Invasion of the flamboyant caterpillars
Our neighborhood is currently in the midst of a dramatic hatching season for Orgyia vetusta, or the Western Tussock Moth. As they’ve just been hatching, we’re seeing tons of the larvae on, near, or falling out of every oak tree around. But what are these striking caterpillars, and what are they up to?
Even if you don’t live in the western United States or Canada, there’s a good chance you’ve encountered a similar caterpillar at some point, as the Lymantriinae sub-family of moths are fairly ubiquitous around the world. There are over 2,500 known species in this family, and they all have a number of distinctive traits, starting with the caterpillars’ hair.
Eye-catching, and irritating, hair
In addition to the white tufts of hair on the caterpillars’ back that earned the name “Tussock,” members of the Lymantriinae family also grow urticating hairs. Urticating, coming from the Greek word for Stinging Nettle, describe special hairs that are designed to break off and stick to pursuers’ skin, causing irritation. The Western Tussock larvae hairs may cause allergic reactions in the skin or more serious complications if inhaled, but they are not enough to hold back every predator, such as wasps, assassin bugs, lacewings and some birds.
The adult Tussock moths also have some distinguishing traits, although none as spectacular as the larvae. The moths are sexually dimorphic, with female moths being unable to fly as they have no wings. Neither the male or female eat, as all their life’s calories are ravenously consumed as a larvae (which helped earn the sub-family name meaning “defiler,” as well as a pest designation from agriculture circles.)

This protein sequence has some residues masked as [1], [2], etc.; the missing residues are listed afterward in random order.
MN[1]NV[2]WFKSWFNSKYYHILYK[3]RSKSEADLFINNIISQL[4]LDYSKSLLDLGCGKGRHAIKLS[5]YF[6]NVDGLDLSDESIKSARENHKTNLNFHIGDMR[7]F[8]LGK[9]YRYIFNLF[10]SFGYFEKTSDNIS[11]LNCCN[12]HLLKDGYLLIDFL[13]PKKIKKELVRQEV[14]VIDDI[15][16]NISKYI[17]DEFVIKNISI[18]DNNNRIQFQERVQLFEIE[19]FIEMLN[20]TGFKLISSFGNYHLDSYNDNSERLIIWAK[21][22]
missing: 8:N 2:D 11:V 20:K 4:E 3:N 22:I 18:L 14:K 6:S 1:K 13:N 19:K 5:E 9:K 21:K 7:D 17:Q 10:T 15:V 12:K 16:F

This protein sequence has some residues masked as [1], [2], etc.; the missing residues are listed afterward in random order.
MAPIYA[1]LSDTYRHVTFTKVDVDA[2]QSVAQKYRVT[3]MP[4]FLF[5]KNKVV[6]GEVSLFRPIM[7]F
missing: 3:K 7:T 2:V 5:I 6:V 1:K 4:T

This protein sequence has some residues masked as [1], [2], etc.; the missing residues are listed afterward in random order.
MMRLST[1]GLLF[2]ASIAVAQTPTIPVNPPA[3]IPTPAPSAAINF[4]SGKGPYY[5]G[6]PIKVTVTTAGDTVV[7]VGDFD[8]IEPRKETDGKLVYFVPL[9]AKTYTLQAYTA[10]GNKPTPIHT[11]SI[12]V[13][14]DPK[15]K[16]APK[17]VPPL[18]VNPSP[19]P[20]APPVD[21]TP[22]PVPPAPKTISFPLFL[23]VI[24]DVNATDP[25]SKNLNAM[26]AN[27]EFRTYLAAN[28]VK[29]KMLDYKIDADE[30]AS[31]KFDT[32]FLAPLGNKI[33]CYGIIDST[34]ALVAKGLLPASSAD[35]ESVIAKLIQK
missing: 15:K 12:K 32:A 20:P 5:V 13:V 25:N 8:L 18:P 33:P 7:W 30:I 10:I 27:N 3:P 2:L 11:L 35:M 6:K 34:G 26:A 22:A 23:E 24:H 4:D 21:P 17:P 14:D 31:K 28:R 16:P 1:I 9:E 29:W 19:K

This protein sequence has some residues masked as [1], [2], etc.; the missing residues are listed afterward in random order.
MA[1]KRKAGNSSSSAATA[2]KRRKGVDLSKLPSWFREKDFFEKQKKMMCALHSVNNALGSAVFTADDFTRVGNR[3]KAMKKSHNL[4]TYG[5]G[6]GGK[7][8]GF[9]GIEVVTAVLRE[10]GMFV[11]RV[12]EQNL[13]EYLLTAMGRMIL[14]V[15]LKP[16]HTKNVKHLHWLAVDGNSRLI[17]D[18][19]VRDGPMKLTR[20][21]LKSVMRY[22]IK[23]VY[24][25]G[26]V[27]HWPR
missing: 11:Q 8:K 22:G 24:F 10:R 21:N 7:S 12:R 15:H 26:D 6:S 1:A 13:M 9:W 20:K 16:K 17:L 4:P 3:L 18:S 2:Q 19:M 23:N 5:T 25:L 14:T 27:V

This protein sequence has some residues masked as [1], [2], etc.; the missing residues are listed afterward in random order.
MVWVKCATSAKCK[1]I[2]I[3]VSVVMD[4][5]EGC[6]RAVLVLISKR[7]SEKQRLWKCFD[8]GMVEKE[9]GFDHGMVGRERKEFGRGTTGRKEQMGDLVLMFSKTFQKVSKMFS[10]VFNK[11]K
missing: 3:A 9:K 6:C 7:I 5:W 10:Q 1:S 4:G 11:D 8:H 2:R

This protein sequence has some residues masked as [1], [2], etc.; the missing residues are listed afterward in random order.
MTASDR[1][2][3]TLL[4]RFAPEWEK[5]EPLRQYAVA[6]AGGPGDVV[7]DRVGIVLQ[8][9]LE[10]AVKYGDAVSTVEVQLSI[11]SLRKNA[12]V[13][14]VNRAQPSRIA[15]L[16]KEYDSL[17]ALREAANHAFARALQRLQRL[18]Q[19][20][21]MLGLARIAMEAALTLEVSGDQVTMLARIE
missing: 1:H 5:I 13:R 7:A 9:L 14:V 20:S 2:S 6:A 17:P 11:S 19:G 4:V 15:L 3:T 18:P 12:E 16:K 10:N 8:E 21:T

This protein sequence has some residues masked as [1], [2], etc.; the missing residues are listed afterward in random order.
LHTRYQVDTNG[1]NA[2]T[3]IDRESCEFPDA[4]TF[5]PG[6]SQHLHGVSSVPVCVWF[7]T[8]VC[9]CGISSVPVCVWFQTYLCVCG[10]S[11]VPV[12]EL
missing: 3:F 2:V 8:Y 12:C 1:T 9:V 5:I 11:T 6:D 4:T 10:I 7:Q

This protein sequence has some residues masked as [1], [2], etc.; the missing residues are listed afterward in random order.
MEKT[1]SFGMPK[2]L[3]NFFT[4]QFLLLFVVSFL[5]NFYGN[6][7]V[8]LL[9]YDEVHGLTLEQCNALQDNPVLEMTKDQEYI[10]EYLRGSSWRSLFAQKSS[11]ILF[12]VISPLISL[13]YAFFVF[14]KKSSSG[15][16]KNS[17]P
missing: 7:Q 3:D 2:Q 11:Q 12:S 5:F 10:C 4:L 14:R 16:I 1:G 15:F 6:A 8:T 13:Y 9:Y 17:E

Eating themselves out of house and home
So do the oak trees around town stand a chance? It depends on the health of the tree and concentration of the spring’s hatch. As the caterpillars hatch, they begin to eat the tree they were born in. If it’s a particularly “big” year for Tussocks, they’ll move out of their overcrowded tree by crawling down the trunk, lowering themselves down to the ground with a line of silk, or as I’ve experienced first hand, just dropping out of the leaves above your head. In theory, they then crawl to a less occupied space before making their hairy cocoons on their way to adulthood. Until then, our local picnic tables seem to keep them plenty busy.
Source: Lymantriinae, Wikipedia